• VD
      Vincent D. | Contributor
      14 November 2019 @ 18:12
      thanks for the kind words, here is my Twitter account https://twitter.com/VincentDeluard
  • JL
    James L.
    13 November 2019 @ 17:30
    Insightful and comparing this market to the Nifty 50 of the 70’s is on the mark! Vincent was also correct. The credit bubble did not exist then as it does today. San Francisco was a wonderful city in the 70’s and today it has become a pit!
  • RT
    Rex T.
    13 November 2019 @ 03:22
    I think this dude is hanging around with too many fellow French expats that work in tech. Apple makes more profit per quarter than the total money Uber raised pre IPO (in 12 years). So a tiny reallocation out of Apple into younger companies is enough to blow up valuations.
    • VD
      Vincent D. | Contributor
      13 November 2019 @ 18:04
      Just to be clear as I am not sure it was mentioned in the video: my Bay Area index excludes Apple, financials, and energy companies. I would not put Apple in the same basket as the unicorns I discussed. It could be that the big profitable FAANG eventually buy some of these unicorns. But they can wait until prices drop by 90%: see Google / Fitbit. It will be a buyers' market.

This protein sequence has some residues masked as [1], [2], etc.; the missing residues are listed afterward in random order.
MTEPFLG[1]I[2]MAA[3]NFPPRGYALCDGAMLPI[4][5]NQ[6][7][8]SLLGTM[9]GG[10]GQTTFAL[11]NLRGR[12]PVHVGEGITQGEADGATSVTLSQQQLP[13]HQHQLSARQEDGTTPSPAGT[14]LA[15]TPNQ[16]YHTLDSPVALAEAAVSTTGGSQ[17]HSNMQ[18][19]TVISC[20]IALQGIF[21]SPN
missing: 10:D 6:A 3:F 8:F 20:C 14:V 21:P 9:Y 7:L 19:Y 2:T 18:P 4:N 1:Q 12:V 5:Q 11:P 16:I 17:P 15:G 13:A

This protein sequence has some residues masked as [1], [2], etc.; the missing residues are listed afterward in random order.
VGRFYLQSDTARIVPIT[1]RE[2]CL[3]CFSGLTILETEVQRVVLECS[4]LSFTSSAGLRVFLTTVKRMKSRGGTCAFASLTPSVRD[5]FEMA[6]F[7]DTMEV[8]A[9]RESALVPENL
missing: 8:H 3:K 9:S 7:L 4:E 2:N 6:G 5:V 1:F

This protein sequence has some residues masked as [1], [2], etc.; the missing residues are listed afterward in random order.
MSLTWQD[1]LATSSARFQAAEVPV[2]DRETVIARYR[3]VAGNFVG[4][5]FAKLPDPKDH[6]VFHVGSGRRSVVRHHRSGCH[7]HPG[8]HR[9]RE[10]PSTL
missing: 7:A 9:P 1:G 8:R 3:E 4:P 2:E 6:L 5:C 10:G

• RT
    Rex T.
    13 November 2019 @ 02:46
    This dude reminds me of the highly theoretical French quant that is missing the bigger picture. He’s using the inverted yield curve and DCF valuation model to explain why unicorn prices crash? :) 1) To be theoretically correct you discount by the risk adjusted rate which for a unicorn is so high the risk free rate is almost irrelevant at current levels. 2) Nobody uses DCF models for high growth companies.
    • VD
      Vincent D. | Contributor
      13 November 2019 @ 18:06
      " Nobody uses DCF models for high growth companies." Thanks for illustrating my point. Signed: a highly theoretical French quant that is missing the bigger picture.
    • AS
      Andrij S.
      28 November 2019 @ 10:56
      Because "high growth" companies need to lie to their investors so they can lie zo their money givers that "this company will be 12 times more worth in 5 years". It is a ridiculous game, and investors just want "gimme 10 times more with zero risk for me". We call this here in europe the "american way" - it works but not that often AND you as a CEO need then to build ridiculous businessplans and abstract expansion and scale mechanism to reach their expectations. Instead of working properly..
  • RT
    Rex T.
    13 November 2019 @ 02:35
    For a smart guy who moved to the Bay Area 10 years ago you sure missed a great trade opportunity by not switching from finance to tech. Now you’re priced out og the market like the rest of us poor financiers. :(
    • VD
      Vincent D. | Contributor
      13 November 2019 @ 15:47
      I never said I was smart :-)
  • WM
    William M.
    12 November 2019 @ 20:32
    Brilliant! And driving all this insanity has been the central banks extreme fear of letting free markets be free.... which ironically produces more deflation not less... as in all the cheap stuff paid for by pensioners the world over... Vincent should be a regular! Bravo!
  • PH
    Philip H.
    12 November 2019 @ 16:30